You're the best person to write your résumé but not always the best to edit it. Are you communicating your work experience as effectively as you could be? Ask yourself the following three content questions to see.
1) Are your bullets in priority order?
Your list should go in descending order of importance, so that your document can be easily scanned. Ask yourself: Is this the most important job task I did? Then, add your next most important responsibility. Remember that the writing style should be short, action phrases reflecting the appropriate tense (past or present).
2) Do your descriptions have any numbers?
Quantify by adding numbers into your entries whenever you can. Paint a picture for the reader so that they can easily understand the breadth and depth of your experience. Some ideas include: company size, project scope, budgets, task efficiency, sales, customer interactions, fundraising, and task hours.
3) Have you condensed your job duties to the most important ones?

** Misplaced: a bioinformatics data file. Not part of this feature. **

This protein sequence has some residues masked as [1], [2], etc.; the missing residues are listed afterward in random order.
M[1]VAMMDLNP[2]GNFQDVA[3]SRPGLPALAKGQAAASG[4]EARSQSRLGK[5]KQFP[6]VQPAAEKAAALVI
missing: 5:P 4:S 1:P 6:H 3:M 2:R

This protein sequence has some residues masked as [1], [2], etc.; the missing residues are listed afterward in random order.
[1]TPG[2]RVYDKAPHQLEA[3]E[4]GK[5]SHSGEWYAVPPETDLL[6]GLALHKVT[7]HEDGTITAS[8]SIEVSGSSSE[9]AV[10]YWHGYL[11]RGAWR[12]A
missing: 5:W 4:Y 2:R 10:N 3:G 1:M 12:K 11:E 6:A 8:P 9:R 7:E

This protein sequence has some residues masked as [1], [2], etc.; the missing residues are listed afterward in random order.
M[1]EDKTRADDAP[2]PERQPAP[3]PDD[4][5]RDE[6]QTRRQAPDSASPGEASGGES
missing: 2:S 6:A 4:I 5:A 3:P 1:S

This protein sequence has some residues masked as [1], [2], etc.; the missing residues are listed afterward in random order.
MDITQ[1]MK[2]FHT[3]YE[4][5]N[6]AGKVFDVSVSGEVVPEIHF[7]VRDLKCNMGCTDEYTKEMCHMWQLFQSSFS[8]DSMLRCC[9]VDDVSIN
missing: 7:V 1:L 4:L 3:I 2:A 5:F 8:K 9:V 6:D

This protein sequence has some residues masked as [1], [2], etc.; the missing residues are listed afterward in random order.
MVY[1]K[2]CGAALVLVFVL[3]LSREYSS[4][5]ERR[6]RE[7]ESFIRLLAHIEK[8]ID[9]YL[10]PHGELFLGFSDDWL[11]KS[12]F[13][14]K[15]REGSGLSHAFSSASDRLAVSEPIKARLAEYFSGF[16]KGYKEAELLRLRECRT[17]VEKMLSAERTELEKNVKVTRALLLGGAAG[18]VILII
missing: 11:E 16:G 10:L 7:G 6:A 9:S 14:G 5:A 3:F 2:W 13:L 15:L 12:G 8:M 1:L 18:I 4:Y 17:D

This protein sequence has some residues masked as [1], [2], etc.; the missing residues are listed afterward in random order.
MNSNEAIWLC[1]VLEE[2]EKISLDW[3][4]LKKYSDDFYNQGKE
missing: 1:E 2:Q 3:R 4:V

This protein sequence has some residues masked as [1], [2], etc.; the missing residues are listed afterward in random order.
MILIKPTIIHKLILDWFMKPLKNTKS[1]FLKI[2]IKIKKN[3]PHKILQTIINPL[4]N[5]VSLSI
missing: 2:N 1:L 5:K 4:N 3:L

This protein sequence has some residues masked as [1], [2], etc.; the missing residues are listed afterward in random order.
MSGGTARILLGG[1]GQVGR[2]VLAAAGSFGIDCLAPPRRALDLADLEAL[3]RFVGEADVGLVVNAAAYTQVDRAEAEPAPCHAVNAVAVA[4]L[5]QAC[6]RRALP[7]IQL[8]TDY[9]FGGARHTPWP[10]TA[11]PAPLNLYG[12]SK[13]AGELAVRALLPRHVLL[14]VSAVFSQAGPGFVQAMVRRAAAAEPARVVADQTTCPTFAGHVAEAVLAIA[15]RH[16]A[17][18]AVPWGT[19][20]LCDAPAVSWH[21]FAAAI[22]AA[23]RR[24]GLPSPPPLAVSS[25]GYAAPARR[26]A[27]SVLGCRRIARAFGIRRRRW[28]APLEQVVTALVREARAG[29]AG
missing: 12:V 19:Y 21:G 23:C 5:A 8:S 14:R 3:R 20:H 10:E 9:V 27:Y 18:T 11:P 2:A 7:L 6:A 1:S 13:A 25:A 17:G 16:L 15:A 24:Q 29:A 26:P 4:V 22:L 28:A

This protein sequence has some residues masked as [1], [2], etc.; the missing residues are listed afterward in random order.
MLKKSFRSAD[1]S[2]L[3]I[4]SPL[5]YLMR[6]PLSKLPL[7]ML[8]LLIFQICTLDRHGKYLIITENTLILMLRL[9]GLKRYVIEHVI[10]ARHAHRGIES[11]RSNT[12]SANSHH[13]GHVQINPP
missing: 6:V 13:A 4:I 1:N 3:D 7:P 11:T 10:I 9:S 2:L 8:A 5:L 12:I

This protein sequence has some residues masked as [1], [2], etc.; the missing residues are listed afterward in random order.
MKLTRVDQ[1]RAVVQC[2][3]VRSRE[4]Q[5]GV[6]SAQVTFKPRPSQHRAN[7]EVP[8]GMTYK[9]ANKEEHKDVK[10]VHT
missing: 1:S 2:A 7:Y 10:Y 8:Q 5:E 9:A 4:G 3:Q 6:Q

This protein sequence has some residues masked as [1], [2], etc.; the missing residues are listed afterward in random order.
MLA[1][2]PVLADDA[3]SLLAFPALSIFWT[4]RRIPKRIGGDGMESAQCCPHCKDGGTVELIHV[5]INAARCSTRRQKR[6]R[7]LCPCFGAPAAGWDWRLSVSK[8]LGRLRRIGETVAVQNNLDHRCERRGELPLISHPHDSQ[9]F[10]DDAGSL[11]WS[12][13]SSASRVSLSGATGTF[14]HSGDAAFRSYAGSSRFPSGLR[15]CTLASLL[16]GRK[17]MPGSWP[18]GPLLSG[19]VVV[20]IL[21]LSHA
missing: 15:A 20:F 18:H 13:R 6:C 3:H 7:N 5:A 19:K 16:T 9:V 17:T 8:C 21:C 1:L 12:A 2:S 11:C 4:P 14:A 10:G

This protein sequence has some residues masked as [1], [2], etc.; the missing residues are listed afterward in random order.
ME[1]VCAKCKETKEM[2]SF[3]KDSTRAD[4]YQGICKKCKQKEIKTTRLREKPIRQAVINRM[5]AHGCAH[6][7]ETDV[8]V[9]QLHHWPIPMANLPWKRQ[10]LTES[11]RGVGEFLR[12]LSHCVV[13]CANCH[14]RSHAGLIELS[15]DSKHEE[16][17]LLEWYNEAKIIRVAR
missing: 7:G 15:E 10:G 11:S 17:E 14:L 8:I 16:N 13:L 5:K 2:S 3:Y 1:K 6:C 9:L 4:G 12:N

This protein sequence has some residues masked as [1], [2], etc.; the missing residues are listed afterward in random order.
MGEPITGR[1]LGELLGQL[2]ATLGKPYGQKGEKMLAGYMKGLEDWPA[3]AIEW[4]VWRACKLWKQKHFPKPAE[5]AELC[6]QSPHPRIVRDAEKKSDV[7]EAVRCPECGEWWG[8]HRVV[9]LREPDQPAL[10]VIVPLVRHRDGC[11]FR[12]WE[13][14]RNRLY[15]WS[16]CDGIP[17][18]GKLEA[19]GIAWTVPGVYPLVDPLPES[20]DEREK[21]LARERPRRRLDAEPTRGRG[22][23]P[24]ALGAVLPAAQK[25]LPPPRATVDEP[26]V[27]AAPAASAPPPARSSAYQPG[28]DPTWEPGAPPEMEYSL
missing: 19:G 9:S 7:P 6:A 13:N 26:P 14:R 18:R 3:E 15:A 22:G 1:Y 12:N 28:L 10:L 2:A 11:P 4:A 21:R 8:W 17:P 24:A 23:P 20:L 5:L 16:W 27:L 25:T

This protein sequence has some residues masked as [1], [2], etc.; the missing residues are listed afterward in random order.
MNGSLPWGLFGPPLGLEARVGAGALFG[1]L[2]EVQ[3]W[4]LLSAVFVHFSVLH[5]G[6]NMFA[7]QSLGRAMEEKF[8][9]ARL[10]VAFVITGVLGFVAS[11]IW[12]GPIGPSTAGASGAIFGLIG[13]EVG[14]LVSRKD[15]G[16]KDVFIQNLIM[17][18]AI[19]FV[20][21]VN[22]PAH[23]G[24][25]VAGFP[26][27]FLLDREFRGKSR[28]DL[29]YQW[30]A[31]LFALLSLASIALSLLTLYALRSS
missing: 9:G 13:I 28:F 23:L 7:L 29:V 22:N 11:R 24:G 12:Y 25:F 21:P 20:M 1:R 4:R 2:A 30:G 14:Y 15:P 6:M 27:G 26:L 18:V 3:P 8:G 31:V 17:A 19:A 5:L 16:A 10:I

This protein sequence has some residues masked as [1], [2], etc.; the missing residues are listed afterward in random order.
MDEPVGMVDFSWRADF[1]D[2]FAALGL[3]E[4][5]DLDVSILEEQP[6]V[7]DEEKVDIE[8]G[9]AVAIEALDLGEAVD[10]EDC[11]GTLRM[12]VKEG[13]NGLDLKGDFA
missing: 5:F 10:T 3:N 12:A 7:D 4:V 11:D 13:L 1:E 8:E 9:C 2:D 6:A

While it's tempting to take your job description and transfer every responsibility, that lack of editing will hinder the reader from quickly scanning your best content. Eliminate any obvious job duties--those go without saying.
*Bonus Tip: avoid vague phrasing, like mentioning that you're a team player or that you have excellent communication skills. Instead, prove it with your descriptions and numbers (e.g., published monthly newsletter articles on group dynamics and team performance).
The purpose of a résumé is to summarize your best, most relevant work experience. Make sure your content PROVES your qualifications.